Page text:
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Macron Confirms in Hot Mic Moment that Biden’s Energy Plan Has Failed

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The current global energy crisis has brought the economies of developed countries to a breaking point as inflation the fears of a recession grow. At this crucial time for the stability of the global economy, Macron told an oblivious Biden that the Saudis can’t pump much more oil, a devastating blow to his energy plan. The informal conversation happened during the G7 meeting and was picked up by international media outlets.

The leaders of the G7 are meeting in Germany this week as the world is hit by rising energy prices, soaring inflation, and a potential food crisis due to the war in Ukraine. In a moment in-between official meetings, the French president was having an informal conversation with Biden while standing very near the international press, who were able to record what they talked about.

During the hot mic moment, the cameras show when Macron tells the American president that he had just talked with the leader of the UAE, who told him that the Gulf nation was at top production capacity already and that the Saudis are only able to raise oil production by 150,00 barrels per day.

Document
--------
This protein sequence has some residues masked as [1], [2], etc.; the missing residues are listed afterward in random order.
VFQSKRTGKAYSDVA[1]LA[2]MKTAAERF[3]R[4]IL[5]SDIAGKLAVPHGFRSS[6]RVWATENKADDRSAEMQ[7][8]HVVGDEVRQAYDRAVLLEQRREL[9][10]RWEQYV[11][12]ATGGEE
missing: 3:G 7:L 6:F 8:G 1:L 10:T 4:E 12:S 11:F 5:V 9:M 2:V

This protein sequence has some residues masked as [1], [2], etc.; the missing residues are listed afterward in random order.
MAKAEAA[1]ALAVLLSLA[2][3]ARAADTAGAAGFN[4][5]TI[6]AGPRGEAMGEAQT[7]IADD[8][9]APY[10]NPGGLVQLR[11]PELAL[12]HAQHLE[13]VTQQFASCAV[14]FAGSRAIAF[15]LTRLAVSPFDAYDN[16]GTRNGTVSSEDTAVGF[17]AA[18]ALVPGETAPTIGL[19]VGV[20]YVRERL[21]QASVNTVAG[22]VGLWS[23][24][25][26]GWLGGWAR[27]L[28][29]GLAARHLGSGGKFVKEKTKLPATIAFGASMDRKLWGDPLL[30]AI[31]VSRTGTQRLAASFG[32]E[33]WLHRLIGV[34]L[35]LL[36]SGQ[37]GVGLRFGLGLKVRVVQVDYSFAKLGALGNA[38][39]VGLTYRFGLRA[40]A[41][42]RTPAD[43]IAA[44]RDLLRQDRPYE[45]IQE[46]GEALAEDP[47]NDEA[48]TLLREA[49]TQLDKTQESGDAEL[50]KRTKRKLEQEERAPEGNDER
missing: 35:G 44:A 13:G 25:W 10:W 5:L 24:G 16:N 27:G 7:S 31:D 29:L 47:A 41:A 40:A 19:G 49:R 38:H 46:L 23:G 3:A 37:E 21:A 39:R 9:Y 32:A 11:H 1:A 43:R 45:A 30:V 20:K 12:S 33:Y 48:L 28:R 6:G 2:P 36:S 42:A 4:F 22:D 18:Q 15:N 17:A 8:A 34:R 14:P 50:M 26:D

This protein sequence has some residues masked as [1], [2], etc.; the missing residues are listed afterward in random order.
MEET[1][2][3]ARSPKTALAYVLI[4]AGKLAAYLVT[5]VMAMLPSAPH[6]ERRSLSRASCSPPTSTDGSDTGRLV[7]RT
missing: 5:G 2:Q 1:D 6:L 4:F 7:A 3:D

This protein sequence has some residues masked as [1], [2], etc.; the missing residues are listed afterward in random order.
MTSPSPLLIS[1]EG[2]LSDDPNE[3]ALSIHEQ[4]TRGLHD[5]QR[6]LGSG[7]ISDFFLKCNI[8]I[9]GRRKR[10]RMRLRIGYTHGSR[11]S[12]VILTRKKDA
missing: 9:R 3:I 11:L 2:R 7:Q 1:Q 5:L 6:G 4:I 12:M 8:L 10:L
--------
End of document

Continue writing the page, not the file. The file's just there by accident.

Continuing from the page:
Macron’s intel was later confirmed by the Energy Minister of the United Arab Emirates, who released a press statement saying that “the UAE is producing near to our maximum production capacity based on its current OPEC+ production baseline.”   

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French President Emmanuel Macron revealed to Biden that Saudi Arabia and the UAE are almost at their top productive capacity (EFE)

Biden’s energy plan: more foreign oil, a war on domestic production

Biden has tried to tackle the rising energy prices by appealing to Middle Eastern oil-producing countries to pump more oil, as a response to the global need for energy as the economic ripple effects of COVID and the Russian invasion of Ukraine are bringing shockwaves to the world’s economy.

The rising oil prices and the galloping inflation in the United States, worsened by the Biden spending plan of 2021, have created a nightmare political scenario for the Biden White House and the Democratic Party. Gas prices across the country have risen to record levels, and the president’s unpopularity is threatening the razor-thin Democratic majorities in both the House and the Senate.

As energy demand remains higher than supply, the only way prices go down, without a significant slowdown of the economy, is a substantial increase in oil production. In theory, American oil industry could fill that gap, especially as it became the world’s top oil producer in the last decade. However, Am local oil companies are facing a series of economic and political challenges to ramp up production.

Gas prices in America have reached record-level highs this year (EFE)